Many retailers struggled during the pandemic, but not Dollar General.
The discounter opened a staggering 1,000 new stores last year, and it didn't stop there: It also quietly launched a new chain called Popshelf. So far, about 30 Popshelf locations have sprung up across six states, and they've been such a hit that Dollar General plans to open 1,000 Popshelf stores by 2025 — including 100 more next year.
Popshelf aims to attract a more affluent shopper, but about 95% of items will still cost $5 or less. The bright, airy stores are heavy on trendy home decor, kitchen wares, craft supplies, and beauty products — items meant to cultivate a "stress-free and guilt-free shopping experience," Dollar General says. There are also some traditional dollar-store staples, including party supplies and snacks, and a "highly curated" smattering of items from Dollar General's private brands.
Who's the target customer? Maybe make that the "Target" customer: suburban women with an annual income between $50,000 and $125,000 — the bread-and-butter shopper of none other than Target. Retail analyst Joseph Feldman tells Retail Dive that Popshelf is "like an adult version of Five Below," and says the concept could also appeal to shoppers who frequent chains including HomeGoods, Big Lots, and Bed Bath & Beyond.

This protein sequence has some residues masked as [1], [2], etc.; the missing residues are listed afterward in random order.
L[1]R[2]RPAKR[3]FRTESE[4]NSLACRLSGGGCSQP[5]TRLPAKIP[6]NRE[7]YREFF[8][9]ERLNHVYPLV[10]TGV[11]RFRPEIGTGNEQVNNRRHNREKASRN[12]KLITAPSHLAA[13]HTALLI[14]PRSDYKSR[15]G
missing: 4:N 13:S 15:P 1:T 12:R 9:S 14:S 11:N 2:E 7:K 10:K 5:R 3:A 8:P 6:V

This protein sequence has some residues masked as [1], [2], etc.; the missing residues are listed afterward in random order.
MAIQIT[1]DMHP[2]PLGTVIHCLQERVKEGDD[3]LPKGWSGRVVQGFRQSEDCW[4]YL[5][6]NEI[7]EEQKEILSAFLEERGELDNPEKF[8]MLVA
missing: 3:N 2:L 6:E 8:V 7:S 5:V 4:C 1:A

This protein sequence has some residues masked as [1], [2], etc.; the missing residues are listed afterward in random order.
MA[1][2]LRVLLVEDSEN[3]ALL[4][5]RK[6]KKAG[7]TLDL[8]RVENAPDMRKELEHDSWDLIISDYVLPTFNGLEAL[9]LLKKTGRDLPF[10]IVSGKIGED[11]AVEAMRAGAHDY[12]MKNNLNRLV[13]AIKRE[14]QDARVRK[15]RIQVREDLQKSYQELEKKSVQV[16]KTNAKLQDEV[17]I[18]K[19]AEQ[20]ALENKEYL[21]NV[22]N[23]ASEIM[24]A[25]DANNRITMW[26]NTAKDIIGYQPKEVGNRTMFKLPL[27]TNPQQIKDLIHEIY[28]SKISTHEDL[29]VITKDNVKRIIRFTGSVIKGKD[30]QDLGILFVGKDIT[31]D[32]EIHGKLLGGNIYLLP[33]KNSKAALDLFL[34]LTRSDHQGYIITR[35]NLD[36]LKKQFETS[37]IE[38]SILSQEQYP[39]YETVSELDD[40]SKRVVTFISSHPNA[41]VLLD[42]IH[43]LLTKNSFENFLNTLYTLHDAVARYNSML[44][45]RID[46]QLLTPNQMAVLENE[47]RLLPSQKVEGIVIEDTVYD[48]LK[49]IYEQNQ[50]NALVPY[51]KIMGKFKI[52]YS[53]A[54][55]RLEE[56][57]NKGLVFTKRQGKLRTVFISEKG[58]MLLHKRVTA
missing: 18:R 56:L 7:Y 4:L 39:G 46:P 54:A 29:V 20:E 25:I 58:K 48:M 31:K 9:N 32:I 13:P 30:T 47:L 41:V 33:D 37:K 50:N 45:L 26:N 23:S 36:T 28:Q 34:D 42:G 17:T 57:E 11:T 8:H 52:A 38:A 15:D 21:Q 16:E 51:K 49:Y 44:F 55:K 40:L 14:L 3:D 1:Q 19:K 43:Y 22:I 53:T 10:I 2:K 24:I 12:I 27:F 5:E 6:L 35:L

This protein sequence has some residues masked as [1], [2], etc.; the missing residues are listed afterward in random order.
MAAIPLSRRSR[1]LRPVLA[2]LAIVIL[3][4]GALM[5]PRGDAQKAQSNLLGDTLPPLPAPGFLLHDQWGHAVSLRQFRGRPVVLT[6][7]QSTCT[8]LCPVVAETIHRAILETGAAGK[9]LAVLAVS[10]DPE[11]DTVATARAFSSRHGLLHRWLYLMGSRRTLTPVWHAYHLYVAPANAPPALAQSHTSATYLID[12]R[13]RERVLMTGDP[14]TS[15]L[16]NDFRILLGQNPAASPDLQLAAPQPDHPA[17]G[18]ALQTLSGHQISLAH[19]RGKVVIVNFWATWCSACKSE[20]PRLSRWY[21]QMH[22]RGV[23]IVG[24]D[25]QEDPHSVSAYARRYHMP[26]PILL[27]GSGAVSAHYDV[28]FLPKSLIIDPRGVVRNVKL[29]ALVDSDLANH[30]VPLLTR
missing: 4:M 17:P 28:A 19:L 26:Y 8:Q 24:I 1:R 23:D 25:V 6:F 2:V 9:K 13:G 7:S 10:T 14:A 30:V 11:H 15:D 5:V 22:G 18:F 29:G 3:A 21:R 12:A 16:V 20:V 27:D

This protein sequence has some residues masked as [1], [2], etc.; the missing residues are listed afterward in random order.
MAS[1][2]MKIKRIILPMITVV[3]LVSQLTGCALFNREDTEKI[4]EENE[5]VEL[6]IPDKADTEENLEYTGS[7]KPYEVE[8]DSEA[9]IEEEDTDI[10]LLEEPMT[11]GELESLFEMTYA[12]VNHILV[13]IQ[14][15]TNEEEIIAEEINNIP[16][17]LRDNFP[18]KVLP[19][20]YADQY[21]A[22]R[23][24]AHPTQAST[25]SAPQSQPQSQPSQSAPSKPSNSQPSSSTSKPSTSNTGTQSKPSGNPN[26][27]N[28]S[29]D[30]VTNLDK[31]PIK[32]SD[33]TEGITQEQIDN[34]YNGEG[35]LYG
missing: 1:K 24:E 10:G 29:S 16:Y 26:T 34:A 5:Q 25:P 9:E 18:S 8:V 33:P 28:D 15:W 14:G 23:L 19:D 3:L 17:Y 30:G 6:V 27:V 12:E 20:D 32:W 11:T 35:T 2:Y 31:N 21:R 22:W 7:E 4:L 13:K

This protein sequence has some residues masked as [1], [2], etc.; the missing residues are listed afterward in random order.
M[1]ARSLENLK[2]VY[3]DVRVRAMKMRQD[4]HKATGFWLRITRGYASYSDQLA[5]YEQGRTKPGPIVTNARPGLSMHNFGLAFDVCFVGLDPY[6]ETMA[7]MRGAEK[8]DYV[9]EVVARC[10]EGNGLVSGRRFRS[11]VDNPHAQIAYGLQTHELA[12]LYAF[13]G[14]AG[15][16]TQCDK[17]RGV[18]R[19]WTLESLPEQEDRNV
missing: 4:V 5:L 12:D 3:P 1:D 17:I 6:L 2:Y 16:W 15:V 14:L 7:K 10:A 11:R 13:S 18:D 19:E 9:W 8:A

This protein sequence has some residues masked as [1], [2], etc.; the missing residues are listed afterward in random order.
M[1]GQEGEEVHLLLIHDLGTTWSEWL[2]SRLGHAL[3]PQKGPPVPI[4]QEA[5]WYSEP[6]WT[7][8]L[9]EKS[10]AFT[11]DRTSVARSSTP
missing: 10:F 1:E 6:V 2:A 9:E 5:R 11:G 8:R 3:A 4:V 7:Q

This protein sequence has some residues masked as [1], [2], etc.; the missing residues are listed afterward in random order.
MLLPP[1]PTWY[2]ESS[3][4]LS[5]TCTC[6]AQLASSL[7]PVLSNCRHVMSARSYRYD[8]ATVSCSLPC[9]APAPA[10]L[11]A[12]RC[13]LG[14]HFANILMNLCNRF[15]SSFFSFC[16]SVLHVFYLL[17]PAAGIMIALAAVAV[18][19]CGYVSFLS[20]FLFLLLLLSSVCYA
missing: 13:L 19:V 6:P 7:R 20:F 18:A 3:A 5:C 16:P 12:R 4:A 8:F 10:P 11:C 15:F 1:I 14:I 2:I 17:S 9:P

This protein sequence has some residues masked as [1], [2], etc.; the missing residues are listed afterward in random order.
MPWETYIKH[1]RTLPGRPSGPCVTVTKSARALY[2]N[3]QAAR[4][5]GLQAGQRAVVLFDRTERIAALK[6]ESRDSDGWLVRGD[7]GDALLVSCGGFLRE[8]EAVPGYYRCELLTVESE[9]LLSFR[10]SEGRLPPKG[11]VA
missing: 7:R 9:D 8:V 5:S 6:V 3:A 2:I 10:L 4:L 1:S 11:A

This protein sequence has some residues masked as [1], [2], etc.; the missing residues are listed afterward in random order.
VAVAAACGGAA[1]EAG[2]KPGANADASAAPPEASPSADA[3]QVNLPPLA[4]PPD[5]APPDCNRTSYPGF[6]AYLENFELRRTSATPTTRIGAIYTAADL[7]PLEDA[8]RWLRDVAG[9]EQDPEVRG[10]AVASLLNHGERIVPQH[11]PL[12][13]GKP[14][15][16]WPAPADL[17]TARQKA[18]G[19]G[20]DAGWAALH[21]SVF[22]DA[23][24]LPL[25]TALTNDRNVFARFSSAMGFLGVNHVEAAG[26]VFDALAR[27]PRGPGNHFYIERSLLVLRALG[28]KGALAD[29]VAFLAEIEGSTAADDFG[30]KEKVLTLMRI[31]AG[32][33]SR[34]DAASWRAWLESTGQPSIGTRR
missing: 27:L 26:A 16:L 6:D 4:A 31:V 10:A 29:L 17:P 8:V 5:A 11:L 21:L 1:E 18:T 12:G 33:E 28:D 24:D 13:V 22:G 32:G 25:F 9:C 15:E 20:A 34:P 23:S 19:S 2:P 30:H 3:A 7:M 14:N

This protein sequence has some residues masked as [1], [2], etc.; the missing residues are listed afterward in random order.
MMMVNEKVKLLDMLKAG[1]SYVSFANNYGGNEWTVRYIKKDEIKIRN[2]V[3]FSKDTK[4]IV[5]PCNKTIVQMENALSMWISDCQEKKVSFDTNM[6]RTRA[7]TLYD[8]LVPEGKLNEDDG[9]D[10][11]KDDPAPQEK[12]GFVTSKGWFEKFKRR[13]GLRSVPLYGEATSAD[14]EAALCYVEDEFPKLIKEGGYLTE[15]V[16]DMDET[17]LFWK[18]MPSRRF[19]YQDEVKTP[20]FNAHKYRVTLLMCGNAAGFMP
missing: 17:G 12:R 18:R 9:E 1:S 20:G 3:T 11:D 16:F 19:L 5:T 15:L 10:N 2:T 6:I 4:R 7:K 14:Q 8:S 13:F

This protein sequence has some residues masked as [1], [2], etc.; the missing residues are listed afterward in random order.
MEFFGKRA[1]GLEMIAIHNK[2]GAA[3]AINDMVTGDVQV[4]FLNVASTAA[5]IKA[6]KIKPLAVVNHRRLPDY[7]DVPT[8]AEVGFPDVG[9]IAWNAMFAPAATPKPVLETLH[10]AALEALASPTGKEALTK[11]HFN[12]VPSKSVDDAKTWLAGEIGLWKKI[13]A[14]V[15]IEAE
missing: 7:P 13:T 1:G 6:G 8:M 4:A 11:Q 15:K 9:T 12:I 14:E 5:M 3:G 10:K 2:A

The stores are small — roughly 9,000 square feet, comparable to most dollar stores — but Dollar General executives say the average order size and value is higher than that at Dollar General's namesake stores.
Curious about what you'll find? A quick scan of the virtual shelves shows items including trendy Edison bulb desk lamps, bento boxes for school lunches, metallic storage baskets, and scented candles galore. And while you can't shop Popshelf online quite yet, shoppers who have one in the neighborhood can place orders online for in-store pickup.
Dollar stores have been moving away from rock-bottom prices, especially as inflation drives up the cost of goods. Dollar General competitor Dollar Tree recently made headlines for saying it would ditch its fixed $1 prices and instead charge $1.25 for most items.
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